My previous post outlined one important CIP-002-5 issue that I had discussed with other attendees at WECC’s CUG/CIPUG in Salt Lake City this week. This post discusses another issue, having to do with criterion 2.5 in Attachment 1 of CIP-002-5.
Criterion 2.5 is one of a group of five criteria (2.4 – 2.8) that apply to substations. As I mentioned in the previous post, and in two other posts including this one, the subject of each of these criteria is the word “Facilities”, not the substation itself. So what is being classified isn’t the substation, but rather the lines, transformers and other elements associated with the substation.
As an example of how this works, let’s look at criterion 2.4. The important part of this criterion reads “Transmission Facilities operated at 500 kV or higher”. So if you have a substation with a 500kV line attached to it, criterion 2.4 says the 500kV line is a Medium impact Facility, and all BES Cyber Systems associated with it will also be Mediums. If there also happens to be a 135kV line at that substation, it will be Low impact, and its associated BCS will be Lows. Criteria 2.6, 2.7 and 2.8 operate in roughly the same way.
However, criterion 2.5 is different. It reads:
Transmission Facilities that are operating between 200 kV and 499 kV at a single
station or substation, where the station or substation is connected at 200 kV or higher
voltages to three or more other Transmission stations or substations and has an
"aggregate weighted value" exceeding 3000 according to the table below. (followed by the description of the table and the table itself)
If 2.5 were like the other four criteria, it would simply read “Transmission Facilities that are operating between 200 kV and 499 kV at a single station or substation”, without any of the following verbiage. Of course, if this were the actual wording, it would mean that every transmission line of 200-499kV would be Medium impact, as would its associated BCS. The SDT obviously didn’t want this to happen, so they inserted the table and the stipulation that the Facilities this criterion applies to are those located at a substation with 3000 points.
This makes sense, but it also means that 2.5 is different from the other “substation” criteria (2.4-2.8) in that it is explicitly setting a criterion for the substation as well as the Facilities located at it.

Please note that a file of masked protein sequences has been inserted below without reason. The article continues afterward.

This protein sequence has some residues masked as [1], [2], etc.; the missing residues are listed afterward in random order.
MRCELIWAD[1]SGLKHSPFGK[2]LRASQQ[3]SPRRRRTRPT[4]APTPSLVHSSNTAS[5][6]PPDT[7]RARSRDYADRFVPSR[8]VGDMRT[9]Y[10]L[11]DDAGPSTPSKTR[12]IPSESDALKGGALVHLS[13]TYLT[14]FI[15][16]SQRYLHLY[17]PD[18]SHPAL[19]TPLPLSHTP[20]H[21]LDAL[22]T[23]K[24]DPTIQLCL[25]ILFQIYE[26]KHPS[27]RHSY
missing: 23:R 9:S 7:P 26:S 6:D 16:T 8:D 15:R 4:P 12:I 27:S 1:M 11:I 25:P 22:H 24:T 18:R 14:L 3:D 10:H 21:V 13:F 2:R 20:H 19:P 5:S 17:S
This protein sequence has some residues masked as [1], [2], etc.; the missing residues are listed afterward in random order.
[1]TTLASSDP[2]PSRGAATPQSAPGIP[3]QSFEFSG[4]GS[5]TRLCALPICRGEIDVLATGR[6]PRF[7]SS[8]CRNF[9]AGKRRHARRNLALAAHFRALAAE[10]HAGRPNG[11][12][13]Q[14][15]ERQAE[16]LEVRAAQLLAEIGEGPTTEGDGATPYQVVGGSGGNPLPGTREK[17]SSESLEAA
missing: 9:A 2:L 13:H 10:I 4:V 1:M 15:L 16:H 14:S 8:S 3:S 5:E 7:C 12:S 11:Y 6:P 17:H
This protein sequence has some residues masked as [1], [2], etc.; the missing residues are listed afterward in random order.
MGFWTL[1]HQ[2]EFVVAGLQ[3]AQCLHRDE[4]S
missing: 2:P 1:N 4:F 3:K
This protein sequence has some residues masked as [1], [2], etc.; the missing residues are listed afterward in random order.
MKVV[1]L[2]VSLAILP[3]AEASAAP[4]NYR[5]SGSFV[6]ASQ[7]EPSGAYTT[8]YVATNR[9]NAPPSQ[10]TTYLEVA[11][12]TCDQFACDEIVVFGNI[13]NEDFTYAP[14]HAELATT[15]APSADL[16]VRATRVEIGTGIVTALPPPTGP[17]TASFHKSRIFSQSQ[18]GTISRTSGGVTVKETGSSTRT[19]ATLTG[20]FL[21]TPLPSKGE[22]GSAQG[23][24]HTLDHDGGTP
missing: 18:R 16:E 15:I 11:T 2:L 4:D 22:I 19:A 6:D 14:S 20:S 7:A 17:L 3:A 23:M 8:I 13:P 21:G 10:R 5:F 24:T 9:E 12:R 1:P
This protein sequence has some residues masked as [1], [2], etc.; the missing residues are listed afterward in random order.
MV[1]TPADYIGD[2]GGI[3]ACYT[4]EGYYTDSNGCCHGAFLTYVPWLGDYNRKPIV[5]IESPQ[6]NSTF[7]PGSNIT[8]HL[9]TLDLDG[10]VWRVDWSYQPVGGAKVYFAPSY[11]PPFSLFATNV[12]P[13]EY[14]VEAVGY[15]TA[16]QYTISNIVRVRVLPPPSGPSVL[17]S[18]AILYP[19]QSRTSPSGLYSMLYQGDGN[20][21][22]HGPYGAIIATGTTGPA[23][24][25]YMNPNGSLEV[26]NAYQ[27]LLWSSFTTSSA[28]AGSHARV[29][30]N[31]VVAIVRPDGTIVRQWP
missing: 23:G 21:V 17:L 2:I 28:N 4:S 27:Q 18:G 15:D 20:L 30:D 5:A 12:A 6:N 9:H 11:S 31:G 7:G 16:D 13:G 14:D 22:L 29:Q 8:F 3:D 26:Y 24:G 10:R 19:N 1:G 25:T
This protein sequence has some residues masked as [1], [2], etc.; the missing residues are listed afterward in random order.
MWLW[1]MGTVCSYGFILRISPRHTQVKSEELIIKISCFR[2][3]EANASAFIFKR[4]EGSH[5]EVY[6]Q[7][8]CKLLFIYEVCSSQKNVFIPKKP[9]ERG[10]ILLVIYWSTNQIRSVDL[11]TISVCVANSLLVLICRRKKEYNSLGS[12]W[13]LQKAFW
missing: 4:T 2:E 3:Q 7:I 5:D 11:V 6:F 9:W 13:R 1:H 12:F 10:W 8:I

Why does this make a difference? Because Attachment 1 is written entirely from the point of view that only BES Cyber Systems are classified High, Medium or Low impact, not the assets at which they’re located. On the other hand, I haven’t talked with a single NERC entity that has told me they are actually approaching BCS classification in this way. Every single one has told me they are first classifying the “big iron” – commonly called “assets” or lower-case “facilities” – and then classifying the BES Cyber Systems according to the big iron they are located at or associated with.[i]
But when an entity that is following this approach comes to criterion 2.5, what do they find? That there are two types of big iron being classified here. The substation with 3000 points as well as the 200-499 kV Facility (line, transformer, etc) located at that substation are both being classified as Medium impact.
However, since BES Cyber Systems are being classified based on the Facility they’re associated with, this means that in practice this criterion works the way the other four (2.4-2.8) work: The Facility gives its classification to its associated BCS, although in this case it only does so if the substation meets the 3000 point threshold.
In practice, this means that a 245kV line at this substation will be a Medium impact, while a 135kV line will be Low. BCS associated with either line will take the classification of the line, with the usual exception that if they are networked together, they will all be Medium due to the high-water-mark principle.
You may ask whether all of this is a problem – the fact that in criterion 2.5 and only that one, there are actually two types of “big iron” being classified – the Facilities and the asset itself. My answer is no, it isn’t a problem by itself, although it does illustrate how impossible it is to make any sort of general rules about complying with CIP-002-5 R1 (or to diagram them). But it is a problem if an entity doesn’t understand this, since they may well end up classifying more BCS as Medium than they need to.
Part III of this exciting series can be found here. And Part IV, which returns to this problem, is here.
The views and opinions expressed here are my own and don’t necessarily represent the views or opinions of Honeywell.